I’ve spent a lot of time in my first year here listening to current and former Members voice concerns. Many of those concerns seemed justifiable, and as I listened, I mentally put myself in their circumstances because I wanted to not only listen but also understand where they were coming from.

Unfortunately, too many times I have simply shook my head and had to agree with their frustrations.

Too many of the frustrations expressed seem preventable, and that is something I have committed to making right for both residential consumers and businesses in our service territory.

Recently, “shop small” was observed to help remind us of the value local businesses help bring to our local economy. Businesses that operate here pay local taxes that help our schools, pay local taxes that support our first responders, sponsor local charities and other worthy causes, employ citizens in our community to provide job opportunities… and so much more.

Because we do acknowledge the value business and industry has here in Morgan, Marshall and Cullman counties, I want to tell you about some of the modifications recently made to encourage a more “business-friendly” cooperative.

Commercial deposits:

• We’ve dug into the applicable regulation that governs the required security for commercial and industrial electric service accounts to ensure we only require what is appropriate and that this standard operating procedure is consistent across all businesses.

Everyone can see the details on our website under the “resources” tab by selecting “standard operating procedures.”

I personally invited TVA to review these to help consider all possible scenarios that may unfold. The fact is that a lot of small businesses have difficult time in the first few years maintaining adequate cash levels, and anything we can do to help may be assisting their initial survival chances until their business really gets established.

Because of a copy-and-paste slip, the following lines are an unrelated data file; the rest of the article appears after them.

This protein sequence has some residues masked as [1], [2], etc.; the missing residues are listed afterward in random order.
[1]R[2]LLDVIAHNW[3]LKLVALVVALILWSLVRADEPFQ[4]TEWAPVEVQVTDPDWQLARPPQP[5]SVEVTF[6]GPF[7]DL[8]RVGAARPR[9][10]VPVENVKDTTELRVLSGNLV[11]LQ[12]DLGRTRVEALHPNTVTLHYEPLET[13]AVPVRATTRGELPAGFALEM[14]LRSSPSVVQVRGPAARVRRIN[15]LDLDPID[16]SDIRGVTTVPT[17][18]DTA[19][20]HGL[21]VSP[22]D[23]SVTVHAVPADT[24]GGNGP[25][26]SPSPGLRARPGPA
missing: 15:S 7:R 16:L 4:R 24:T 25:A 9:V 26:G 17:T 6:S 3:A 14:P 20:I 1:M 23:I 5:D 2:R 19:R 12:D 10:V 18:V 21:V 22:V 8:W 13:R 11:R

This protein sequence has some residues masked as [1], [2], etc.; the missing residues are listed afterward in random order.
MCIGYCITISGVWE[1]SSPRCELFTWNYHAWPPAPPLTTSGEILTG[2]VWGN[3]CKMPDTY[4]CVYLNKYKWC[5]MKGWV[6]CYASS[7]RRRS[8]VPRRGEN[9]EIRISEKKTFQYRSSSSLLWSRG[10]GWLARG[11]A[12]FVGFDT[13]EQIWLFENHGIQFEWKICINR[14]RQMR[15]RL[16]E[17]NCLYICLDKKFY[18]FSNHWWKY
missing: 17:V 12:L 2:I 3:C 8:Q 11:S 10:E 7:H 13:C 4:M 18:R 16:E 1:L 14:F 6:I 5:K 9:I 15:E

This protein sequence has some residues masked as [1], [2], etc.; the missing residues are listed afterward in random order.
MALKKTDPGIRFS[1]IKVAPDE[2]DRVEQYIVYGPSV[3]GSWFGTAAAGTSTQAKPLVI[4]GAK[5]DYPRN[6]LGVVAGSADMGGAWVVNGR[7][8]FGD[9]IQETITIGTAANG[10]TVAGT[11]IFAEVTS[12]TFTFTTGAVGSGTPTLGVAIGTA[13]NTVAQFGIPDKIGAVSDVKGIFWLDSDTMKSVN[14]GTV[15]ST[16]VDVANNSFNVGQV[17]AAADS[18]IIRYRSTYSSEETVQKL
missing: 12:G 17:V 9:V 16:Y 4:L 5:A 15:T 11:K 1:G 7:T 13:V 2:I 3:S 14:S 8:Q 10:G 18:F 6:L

• AEC strongly encourages business owners to consider offering a surety bond or irrevocable letter of credit from a qualified insurance company or bank respectively. These tools allow the business owners to keep more or all of their cash in their pockets instead of asking us to hold it for a deposit.

Banks typically charge a fee for irrevocable letters of credit, but in some cases, insurance companies can offer their insured a surety bond for little or no cost if the business owner already has acceptable coverage.

I am confident that both your bank and your insurance company will be happy to discuss these products with you.

• Should a business owner need to or prefer to use cash instead of the instruments listed above, AEC now pays interest on those commercial deposits. This was actually required to begin in 2015, and we just recently became compliant with this regulation.

The interest paid on these accounts will be comparable to the interest rate on a local savings account, and while that may not make anyone wealthy, it is at least being respectful of the fact that the cooperative is holding your businesses’ money.

By the way, the interest accumulated on commercial deposits was applied retroactively to 2015 where applicable because that was the right thing to do.

You need to do nothing to obtain the interest. When you shut down, move or sell your business, the final bill will have the deposit applied (as is typical).

It’s only different in that your deposit will be slightly larger than you originally left with AEC.

• Finally, commercial deposits, whether provided by cash, surety bond or irrevocable letter of credit will systematically be reviewed annually going forward. This will ensure that if too much security or cash was required for a deposit that the overage can be refunded without the business owner needing to chase us down for it because we are just going to do it without being asked to do so.

It’s your money, and we are showing consistent and appropriate respect by safeguarding it as if it were our own.

I realize making our commercial deposits as appropriate as possible will not cause a wave of new business to locate to our service territory.

These efforts are not so much about being conducive to new business as much as they are about working well with the businesses that did decide to make this their home.

Hopefully more will come, and when they do, we will be as pro-business as possible.

That will include future efforts to honor their time as well as their money. The next wave of efforts to transition to a more business-friendly cooperative will include both technology and in-person contact opportunities to ensure we are as easy to work with as possible.


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